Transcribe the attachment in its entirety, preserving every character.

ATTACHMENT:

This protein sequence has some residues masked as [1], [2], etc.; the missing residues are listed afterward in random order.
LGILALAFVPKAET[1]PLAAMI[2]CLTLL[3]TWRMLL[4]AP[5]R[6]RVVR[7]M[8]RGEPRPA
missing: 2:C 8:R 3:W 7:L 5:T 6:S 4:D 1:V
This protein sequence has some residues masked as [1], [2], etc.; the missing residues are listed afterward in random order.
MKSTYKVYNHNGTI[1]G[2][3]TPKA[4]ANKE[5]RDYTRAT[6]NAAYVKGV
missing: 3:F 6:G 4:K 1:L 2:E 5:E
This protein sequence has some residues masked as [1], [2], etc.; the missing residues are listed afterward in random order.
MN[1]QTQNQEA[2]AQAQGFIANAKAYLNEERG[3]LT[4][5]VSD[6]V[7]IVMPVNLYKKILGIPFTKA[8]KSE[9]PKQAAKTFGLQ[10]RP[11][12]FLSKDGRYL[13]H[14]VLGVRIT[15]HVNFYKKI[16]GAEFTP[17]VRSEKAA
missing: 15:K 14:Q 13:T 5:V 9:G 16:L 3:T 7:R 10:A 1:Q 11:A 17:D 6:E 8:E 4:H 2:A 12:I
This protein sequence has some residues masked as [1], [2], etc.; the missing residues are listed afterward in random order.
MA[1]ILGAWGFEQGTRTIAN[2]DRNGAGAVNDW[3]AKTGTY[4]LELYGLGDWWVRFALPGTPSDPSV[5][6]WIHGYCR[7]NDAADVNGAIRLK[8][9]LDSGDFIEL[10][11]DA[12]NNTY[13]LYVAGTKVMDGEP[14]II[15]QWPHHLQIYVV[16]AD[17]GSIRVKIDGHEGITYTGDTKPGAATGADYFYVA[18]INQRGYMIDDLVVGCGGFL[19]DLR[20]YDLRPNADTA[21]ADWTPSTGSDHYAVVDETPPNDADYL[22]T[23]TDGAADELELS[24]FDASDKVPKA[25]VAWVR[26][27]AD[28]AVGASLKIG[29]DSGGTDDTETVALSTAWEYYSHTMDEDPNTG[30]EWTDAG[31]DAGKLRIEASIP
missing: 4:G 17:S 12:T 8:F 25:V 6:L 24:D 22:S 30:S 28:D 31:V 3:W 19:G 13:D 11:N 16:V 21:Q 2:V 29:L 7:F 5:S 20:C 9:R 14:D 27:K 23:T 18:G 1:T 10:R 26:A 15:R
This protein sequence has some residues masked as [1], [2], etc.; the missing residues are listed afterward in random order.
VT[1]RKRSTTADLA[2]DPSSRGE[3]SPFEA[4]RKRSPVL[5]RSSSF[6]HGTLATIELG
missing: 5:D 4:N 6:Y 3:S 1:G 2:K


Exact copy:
This protein sequence has some residues masked as [1], [2], etc.; the missing residues are listed afterward in random order.
LGILALAFVPKAET[1]PLAAMI[2]CLTLL[3]TWRMLL[4]AP[5]R[6]RVVR[7]M[8]RGEPRPA
missing: 2:C 8:R 3:W 7:L 5:T 6:S 4:D 1:V
This protein sequence has some residues masked as [1], [2], etc.; the missing residues are listed afterward in random order.
MKSTYKVYNHNGTI[1]G[2][3]TPKA[4]ANKE[5]RDYTRAT[6]NAAYVKGV
missing: 3:F 6:G 4:K 1:L 2:E 5:E
This protein sequence has some residues masked as [1], [2], etc.; the missing residues are listed afterward in random order.
MN[1]QTQNQEA[2]AQAQGFIANAKAYLNEERG[3]LT[4][5]VSD[6]V[7]IVMPVNLYKKILGIPFTKA[8]KSE[9]PKQAAKTFGLQ[10]RP[11][12]FLSKDGRYL[13]H[14]VLGVRIT[15]HVNFYKKI[16]GAEFTP[17]VRSEKAA
missing: 15:K 14:Q 13:T 5:V 9:G 16:L 3:T 7:R 10:A 1:Q 11:A 17:D 6:E 8:E 4:H 2:A 12:I
This protein sequence has some residues masked as [1], [2], etc.; the missing residues are listed afterward in random order.
MA[1]ILGAWGFEQGTRTIAN[2]DRNGAGAVNDW[3]AKTGTY[4]LELYGLGDWWVRFALPGTPSDPSV[5][6]WIHGYCR[7]NDAADVNGAIRLK[8][9]LDSGDFIEL[10][11]DA[12]NNTY[13]LYVAGTKVMDGEP[14]II[15]QWPHHLQIYVV[16]AD[17]GSIRVKIDGHEGITYTGDTKPGAATGADYFYVA[18]INQRGYMIDDLVVGCGGFL[19]DLR[20]YDLRPNADTA[21]ADWTPSTGSDHYAVVDETPPNDADYL[22]T[23]TDGAADELELS[24]FDASDKVPKA[25]VAWVR[26][27]AD[28]AVGASLKIG[29]DSGGTDDTETVALSTAWEYYSHTMDEDPNTG[30]EWTDAG[31]DAGKLRIEASIP
missing: 4:G 17:S 12:T 8:F 25:V 6:L 24:D 22:S 30:S 28:D 31:V 3:W 19:G 13:D 11:N 16:V 21:Q 2:V 29:L 7:F 5:S 20:C 9:R 14:D 27:K 23:T 18:G 1:T 10:R 26:A 15:R
This protein sequence has some residues masked as [1], [2], etc.; the missing residues are listed afterward in random order.
VT[1]RKRSTTADLA[2]DPSSRGE[3]SPFEA[4]RKRSPVL[5]RSSSF[6]HGTLATIELG
missing: 5:D 4:N 6:Y 3:S 1:G 2:K